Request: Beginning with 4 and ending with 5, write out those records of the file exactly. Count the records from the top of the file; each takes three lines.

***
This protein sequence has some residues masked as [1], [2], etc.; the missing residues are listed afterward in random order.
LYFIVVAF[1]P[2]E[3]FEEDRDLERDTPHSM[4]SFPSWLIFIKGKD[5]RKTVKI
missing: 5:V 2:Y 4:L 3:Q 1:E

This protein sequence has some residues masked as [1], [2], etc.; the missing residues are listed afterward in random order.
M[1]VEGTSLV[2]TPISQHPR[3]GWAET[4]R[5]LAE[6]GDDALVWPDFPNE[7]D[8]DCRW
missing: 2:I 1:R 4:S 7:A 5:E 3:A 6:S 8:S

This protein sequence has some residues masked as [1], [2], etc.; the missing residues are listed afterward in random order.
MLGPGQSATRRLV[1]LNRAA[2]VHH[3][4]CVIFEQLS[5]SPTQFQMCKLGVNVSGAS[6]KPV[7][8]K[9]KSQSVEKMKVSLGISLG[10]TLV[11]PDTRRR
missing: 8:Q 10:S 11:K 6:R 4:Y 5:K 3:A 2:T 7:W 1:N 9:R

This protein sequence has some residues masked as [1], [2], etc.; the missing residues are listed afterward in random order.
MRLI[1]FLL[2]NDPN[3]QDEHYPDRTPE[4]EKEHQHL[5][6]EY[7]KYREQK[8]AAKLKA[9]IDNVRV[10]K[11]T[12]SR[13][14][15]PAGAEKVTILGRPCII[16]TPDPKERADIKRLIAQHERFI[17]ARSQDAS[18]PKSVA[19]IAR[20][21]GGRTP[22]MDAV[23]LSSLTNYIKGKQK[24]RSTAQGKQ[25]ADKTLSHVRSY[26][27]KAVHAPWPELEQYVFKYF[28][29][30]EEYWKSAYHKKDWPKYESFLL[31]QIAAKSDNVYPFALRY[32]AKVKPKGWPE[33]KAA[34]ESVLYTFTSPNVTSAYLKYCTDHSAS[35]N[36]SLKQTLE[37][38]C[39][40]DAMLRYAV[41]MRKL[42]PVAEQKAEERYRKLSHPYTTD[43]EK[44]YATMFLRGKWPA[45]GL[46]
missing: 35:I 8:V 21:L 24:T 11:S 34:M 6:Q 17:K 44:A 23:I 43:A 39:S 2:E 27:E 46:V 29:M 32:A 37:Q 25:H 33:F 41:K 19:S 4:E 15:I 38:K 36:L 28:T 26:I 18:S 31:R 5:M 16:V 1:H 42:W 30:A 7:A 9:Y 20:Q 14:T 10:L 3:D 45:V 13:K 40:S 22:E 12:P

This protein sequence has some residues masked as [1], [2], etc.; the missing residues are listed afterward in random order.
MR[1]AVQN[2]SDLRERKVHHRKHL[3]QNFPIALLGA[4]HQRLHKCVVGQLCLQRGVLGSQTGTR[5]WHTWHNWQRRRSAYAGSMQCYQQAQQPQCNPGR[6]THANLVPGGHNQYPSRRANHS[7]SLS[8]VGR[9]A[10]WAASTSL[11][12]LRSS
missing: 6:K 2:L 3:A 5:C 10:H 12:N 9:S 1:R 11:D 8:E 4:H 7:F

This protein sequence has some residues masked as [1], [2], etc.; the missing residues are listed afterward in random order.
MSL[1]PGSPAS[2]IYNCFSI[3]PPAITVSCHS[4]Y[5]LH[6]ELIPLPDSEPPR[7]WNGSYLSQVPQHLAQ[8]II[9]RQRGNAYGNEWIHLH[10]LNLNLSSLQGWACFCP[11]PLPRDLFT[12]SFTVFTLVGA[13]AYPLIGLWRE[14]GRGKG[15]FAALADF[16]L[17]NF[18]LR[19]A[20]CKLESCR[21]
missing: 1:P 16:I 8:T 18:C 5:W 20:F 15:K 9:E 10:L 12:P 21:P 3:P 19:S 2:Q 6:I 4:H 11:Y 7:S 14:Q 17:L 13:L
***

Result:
This protein sequence has some residues masked as [1], [2], etc.; the missing residues are listed afterward in random order.
MRLI[1]FLL[2]NDPN[3]QDEHYPDRTPE[4]EKEHQHL[5][6]EY[7]KYREQK[8]AAKLKA[9]IDNVRV[10]K[11]T[12]SR[13][14][15]PAGAEKVTILGRPCII[16]TPDPKERADIKRLIAQHERFI[17]ARSQDAS[18]PKSVA[19]IAR[20][21]GGRTP[22]MDAV[23]LSSLTNYIKGKQK[24]RSTAQGKQ[25]ADKTLSHVRSY[26][27]KAVHAPWPELEQYVFKYF[28][29][30]EEYWKSAYHKKDWPKYESFLL[31]QIAAKSDNVYPFALRY[32]AKVKPKGWPE[33]KAA[34]ESVLYTFTSPNVTSAYLKYCTDHSAS[35]N[36]SLKQTLE[37][38]C[39][40]DAMLRYAV[41]MRKL[42]PVAEQKAEERYRKLSHPYTTD[43]EK[44]YATMFLRGKWPA[45]GL[46]
missing: 35:I 8:V 21:L 24:T 11:S 34:M 6:Q 17:K 44:A 23:I 43:A 39:S 2:E 27:E 46:V 29:M 32:A 37:Q 25:H 33:F 41:K 19:S 4:E 15:I 38:K 36:L 28:T 26:I 18:S 31:R 5:M 16:V 1:H 42:W 30:A 7:A 9:Y 20:Q 14:T 10:L 3:D 45:V 13:K 40:S 22:E 12:P

This protein sequence has some residues masked as [1], [2], etc.; the missing residues are listed afterward in random order.
MR[1]AVQN[2]SDLRERKVHHRKHL[3]QNFPIALLGA[4]HQRLHKCVVGQLCLQRGVLGSQTGTR[5]WHTWHNWQRRRSAYAGSMQCYQQAQQPQCNPGR[6]THANLVPGGHNQYPSRRANHS[7]SLS[8]VGR[9]A[10]WAASTSL[11][12]LRSS
missing: 6:K 2:L 3:A 5:C 10:H 12:N 9:S 1:R 11:D 8:E 4:H 7:F